Every industry has its own language; jargon that only the people working in the business understand. The car industry is no different. We’ve all had a mechanic take one look at our car, shake their head, suck air through their teeth and mutter something using words that might as well be in another language.
The result is people don’t trust garages. One study found that nearly half of drivers think technicians hiding behind confusing car jargon have ripped them off. According to property company Pentific, mechanics rank alongside politicians, car sales execs, journalists, estate agents and builders for being untrustworthy. But you need never be baffled again. Here we explain six pieces of commonly-used car jargon.
This is frequently used in terms of a big end ‘going’. It sounds painful and for an engine, a big end failure is catastrophic. All internal combustion engines have pistons which go up and down. These connect to a crankshaft that converts the pistons’ energy to power the wheels. The big end is the physical mechanism that joins the pistons to the crankshaft.
It has bearings that are semi-circular metal sleeves. These take a lot of punishment and can wear out. If they do, there’ll be a loud knocking noise from the engine, parts will no longer be as synchronised as they should be and eventually the engine will literally grind to a halt.
A technician usually refers to this as clogged. All modern diesel cars have a DPF or Diesel Particulate Filter. It works by catching the smoke which is made up of harmful particulates. Hot exhaust gases turn the contents of the filter into ash to prevent it from clogging. The trouble is, on short journeys the exhaust gases don’t get hot enough to clear the filter which gets blocked. New filters are expensive and removing them completely isn’t an option if cars are to remain road legal.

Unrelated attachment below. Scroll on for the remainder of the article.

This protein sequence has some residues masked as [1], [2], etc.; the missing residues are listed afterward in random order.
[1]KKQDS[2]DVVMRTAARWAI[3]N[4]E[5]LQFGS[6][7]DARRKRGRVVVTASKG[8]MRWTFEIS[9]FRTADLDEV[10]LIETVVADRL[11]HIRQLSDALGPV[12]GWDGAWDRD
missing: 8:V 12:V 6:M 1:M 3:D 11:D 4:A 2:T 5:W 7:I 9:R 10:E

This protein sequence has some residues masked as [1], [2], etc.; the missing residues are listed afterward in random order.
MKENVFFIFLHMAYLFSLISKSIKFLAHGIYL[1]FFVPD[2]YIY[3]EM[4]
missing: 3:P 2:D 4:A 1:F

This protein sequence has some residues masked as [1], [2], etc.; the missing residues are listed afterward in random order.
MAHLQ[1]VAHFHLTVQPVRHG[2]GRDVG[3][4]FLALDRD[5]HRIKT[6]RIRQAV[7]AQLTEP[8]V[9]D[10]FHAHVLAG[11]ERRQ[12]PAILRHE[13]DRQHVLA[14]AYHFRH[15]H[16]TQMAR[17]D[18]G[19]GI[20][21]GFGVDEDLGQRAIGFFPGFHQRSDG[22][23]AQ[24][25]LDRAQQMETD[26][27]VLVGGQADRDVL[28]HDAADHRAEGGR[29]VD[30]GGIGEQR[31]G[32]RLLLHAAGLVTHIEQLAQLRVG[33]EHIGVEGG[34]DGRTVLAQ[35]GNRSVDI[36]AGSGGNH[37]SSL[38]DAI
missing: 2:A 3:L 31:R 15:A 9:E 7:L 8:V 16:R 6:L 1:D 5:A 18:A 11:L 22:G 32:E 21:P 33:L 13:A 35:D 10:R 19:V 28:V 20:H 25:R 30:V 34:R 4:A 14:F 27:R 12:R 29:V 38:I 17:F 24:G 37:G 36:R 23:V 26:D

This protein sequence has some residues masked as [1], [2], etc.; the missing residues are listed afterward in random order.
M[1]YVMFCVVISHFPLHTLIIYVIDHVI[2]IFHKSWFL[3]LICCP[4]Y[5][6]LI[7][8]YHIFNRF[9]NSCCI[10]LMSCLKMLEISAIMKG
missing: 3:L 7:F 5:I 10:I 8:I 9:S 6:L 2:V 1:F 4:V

It sounds like something adults might accuse kids of getting up to in the school holidays. Actually it’s used in relation to any kind of mechanical connection. It means the part is moving more than it should or in a direction that it shouldn’t. This is usually employed in relation to steering and suspension components.
Two words you’ll be hearing increasingly with modern cars. The implication is a technician will do something complicated with a computer, then spend hours carefully poring over spread sheets of data. That couldn’t be further from the truth.